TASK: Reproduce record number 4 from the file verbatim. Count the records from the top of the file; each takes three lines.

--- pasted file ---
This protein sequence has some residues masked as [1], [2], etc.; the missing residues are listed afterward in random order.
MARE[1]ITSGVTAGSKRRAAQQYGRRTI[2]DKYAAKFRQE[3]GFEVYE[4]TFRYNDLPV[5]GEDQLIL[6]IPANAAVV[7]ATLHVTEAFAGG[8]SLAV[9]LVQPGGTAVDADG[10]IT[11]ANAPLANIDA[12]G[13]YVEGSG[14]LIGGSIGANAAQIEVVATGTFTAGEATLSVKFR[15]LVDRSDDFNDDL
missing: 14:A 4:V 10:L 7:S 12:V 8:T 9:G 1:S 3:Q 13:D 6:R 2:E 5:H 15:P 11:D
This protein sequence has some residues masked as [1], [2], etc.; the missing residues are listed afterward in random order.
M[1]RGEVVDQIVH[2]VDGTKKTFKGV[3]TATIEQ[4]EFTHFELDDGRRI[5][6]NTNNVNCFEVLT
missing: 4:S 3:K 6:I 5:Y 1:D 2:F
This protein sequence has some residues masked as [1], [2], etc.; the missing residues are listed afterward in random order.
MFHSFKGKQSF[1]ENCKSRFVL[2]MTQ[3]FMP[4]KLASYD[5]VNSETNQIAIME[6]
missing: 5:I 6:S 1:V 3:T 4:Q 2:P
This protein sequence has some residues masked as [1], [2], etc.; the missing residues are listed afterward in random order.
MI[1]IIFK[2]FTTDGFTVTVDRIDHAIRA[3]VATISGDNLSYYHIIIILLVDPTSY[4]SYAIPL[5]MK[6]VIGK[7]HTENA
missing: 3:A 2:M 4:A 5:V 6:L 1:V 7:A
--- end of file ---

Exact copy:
This protein sequence has some residues masked as [1], [2], etc.; the missing residues are listed afterward in random order.
MI[1]IIFK[2]FTTDGFTVTVDRIDHAIRA[3]VATISGDNLSYYHIIIILLVDPTSY[4]SYAIPL[5]MK[6]VIGK[7]HTENA
missing: 3:A 2:M 4:A 5:V 6:L 1:V 7:A